The California Democratic Party killed without a vote the resolution to censure Senator Feinstein Saturday night in a crowded committee room, just a stone's throw from Disneyland. The destiny of the censure resolution was clear from the outset. Because the resolution had been submitted within 10 days of the meeting, it was on the agenda of the resolutions committee as a "late" resolution (because Senator Feinstein's most recent actions occurred in that timeframe). The rules state that if any one member of the committee objects to a specific late resolution, that resolution is dead; it is not heard, not voted upon and not considered in any way.
When the resolution was brought up late in the session, the Party's senior advisor and long time chief spokesperson, Bob Mulholland, stood and shouted from the side of the room, "Object, and object!" There were other shouts from the room as committee members joined in. Committee Co-Chair John Hanna objected and then others objected and then, as if to make sure that we got the point, everyone who wanted to join the chorus of objections demanded that their objections be counted, too. It was a sort of pile on moment, in which one veto simply would not do. It all happened within about a minute.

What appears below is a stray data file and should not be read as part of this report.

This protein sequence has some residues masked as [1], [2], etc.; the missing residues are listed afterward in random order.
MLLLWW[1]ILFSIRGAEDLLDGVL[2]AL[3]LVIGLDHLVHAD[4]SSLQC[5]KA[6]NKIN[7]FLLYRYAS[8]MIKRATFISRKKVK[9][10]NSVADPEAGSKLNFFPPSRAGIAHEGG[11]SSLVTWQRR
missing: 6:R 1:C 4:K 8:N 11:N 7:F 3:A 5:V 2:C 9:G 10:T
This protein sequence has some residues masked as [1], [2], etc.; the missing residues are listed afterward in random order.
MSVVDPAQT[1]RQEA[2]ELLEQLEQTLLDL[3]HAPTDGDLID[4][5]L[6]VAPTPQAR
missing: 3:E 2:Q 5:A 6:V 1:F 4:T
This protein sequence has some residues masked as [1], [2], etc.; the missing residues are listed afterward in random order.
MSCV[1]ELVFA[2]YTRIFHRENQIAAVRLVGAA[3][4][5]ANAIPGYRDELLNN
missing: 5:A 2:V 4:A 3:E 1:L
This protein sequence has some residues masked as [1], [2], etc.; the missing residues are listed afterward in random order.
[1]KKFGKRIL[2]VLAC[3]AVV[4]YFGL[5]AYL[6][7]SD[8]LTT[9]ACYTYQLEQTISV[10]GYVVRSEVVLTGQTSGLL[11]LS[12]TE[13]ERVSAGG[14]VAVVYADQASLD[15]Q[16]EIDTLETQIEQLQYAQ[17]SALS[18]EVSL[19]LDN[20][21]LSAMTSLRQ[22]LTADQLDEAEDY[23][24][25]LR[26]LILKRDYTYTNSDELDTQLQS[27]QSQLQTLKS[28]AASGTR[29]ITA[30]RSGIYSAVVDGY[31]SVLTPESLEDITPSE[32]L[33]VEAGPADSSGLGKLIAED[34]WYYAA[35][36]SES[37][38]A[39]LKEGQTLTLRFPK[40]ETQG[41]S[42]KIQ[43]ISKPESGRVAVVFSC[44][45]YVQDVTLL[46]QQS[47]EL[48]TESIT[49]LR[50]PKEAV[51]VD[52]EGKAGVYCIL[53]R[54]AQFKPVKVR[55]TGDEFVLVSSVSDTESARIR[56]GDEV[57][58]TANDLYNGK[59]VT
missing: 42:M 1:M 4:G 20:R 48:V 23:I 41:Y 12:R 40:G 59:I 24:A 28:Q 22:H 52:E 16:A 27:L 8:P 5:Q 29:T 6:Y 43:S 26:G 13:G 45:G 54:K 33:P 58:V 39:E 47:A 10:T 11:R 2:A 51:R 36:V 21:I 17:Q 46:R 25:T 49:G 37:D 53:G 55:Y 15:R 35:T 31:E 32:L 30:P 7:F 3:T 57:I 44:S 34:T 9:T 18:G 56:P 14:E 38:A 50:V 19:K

Senator Feinstein's best friend, campaign chair and DNC member, Roz Wyman, had sat in the room all day, just a few feet from me. When all of the objecting was over, Bob Mulholland came over to her for a quick chat, Roz stood and said, "I'm going home," she patted a few people on the back and off she went. Mission accomplished.
Curiously, the next resolution but one, entitled "Defining 'Waterboarding' as torture and eliminating its practice by the U.S. government," met the same fate. Mr. Hanna objected to this resolution as well. The CDP refused to take a stand on the substance of a bill that Senator Feinstein herself has already signed on to support with Senator Kennedy.
While the censure resolution failed on procedural grounds, the movement succeeded in changing the entire conversation. As Brian Leubitz noted at Calitics, CDP Chair Art Torres addressed the plenary session of the executive board Saturday morning, extolling the long and virtuous record of Senator Feinstein, pleading against censure. The chairman said he had called the senator and told her that people were upset. Chairman Torres chose to frame the anger at the senator at only two specific (and odious) votes, ignoring the fact that this is part of a long term pattern of breaking ranks with other Democrats and voting to support President Bush. But Mr. Torres got the point. Without this impending threat, he would never have bothered to give this speech. We can only hope we had some impact on Senator Feinstein, which we'll know soon enough.